Clock sync issues on "classic style" Axia Nodes
This article applies to the "classic style" Axia nodes. These are the silver-face, full rack width nodes for Analog, AES, and Microphone inputs/outputs. The classic Axia GPIO node does not require a clock, and so does not apply to this document.
Here is a picture of the classic nodes.
The customer complaint often starts with hearing "clicking" on some inputs or outputs. To have reliable audio in or out of a Node, you need to have a stable Livewire clock. A solid SYNC light on the front of these nodes indicates a stable clock.
The SYNC light should be on solid all of the time unless;
- It is the MASTER Node, in which case the MASTER light illuminates on the front.
- It is in the process of syncing to a master. Sync happens after a reboot of the node but should become stable after a short time.
There is a single capacitor in the PLL circuit that is responsible for the stability of that circuit. Over time the capacitor can no longer do its job reliably and needs to be replaced.
The capacitor to replace is labeled C2 on the PC board. This capacitor is in different locations on each type of node (Analog, AES, and Microphone); however, it is labeled as C2 on all three types.
The capacitor is a Panasonic, 6.3 Volt, 220uF, SMT style, aluminum electrolytic capacitor. The Panasonic (RoHS compliant) part number is EEEHA0J221WP. These are Telos part number 1111-00209 and are available as a parts order from us; however, they can also be obtained from many online electronics parts distributors like Mouser or Digikey.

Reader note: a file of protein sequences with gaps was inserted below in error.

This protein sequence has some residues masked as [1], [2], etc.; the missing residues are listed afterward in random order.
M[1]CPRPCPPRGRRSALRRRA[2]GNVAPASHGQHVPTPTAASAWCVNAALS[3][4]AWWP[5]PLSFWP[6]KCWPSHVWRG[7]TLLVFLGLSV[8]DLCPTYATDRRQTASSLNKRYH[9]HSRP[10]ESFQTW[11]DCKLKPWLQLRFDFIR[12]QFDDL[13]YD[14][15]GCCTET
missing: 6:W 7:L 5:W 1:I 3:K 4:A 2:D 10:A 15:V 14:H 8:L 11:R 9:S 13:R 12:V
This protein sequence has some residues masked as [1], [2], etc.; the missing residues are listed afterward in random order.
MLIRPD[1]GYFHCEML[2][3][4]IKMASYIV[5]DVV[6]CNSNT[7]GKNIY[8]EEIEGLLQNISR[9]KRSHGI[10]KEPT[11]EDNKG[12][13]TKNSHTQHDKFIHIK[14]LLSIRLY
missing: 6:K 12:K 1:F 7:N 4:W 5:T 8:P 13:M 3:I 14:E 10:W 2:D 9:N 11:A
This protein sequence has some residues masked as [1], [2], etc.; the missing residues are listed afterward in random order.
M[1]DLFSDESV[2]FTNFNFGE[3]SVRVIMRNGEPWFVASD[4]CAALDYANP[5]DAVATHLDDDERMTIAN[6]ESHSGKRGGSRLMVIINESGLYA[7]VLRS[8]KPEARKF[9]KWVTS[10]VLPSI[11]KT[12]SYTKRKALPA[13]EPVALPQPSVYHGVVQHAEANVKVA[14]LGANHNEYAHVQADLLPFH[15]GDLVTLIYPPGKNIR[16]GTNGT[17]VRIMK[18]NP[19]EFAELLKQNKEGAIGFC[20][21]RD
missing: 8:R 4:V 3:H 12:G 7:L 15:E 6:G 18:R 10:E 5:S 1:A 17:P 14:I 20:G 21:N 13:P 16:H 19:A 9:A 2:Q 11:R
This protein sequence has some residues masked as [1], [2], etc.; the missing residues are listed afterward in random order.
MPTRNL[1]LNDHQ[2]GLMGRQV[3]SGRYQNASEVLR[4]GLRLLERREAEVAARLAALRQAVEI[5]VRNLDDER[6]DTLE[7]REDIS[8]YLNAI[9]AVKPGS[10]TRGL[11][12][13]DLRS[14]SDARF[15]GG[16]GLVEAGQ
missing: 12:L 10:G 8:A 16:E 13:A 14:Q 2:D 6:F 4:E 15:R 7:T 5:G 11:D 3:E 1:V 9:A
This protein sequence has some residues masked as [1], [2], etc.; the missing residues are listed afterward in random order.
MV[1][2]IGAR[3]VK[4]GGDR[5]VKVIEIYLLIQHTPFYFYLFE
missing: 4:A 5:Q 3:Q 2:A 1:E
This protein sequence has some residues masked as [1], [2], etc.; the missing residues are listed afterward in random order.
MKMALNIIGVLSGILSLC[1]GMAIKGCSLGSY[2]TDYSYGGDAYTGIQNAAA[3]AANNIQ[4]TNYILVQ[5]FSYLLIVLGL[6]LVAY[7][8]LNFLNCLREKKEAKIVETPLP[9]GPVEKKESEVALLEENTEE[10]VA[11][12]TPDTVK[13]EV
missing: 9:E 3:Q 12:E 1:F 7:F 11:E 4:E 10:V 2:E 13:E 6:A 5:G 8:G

Here is a picture of the capacitor. Note there are two small tabs on either side of the capacitor which need to be de-soldered in order to remove it. One of the solder tabs is shown in this image.
The following picture shows a bird's-eye view of the capacitor on an Analog node. This capacitor is in similar positions on the AES and Microphone node.
This capacitor can affect the master as well as any synced nodes. That is to say that the reason why the SYNC light is blinking could be that the master is not sending a stable signal. Generally, if you have multiple nodes with blinking sync lights, the problem is likely the master. If it's only a single node, then the possible problem is that node. Chances are if one node is having an issue, all of them could be. Replacing the C2 cap in all nodes when one needs it is a good idea.
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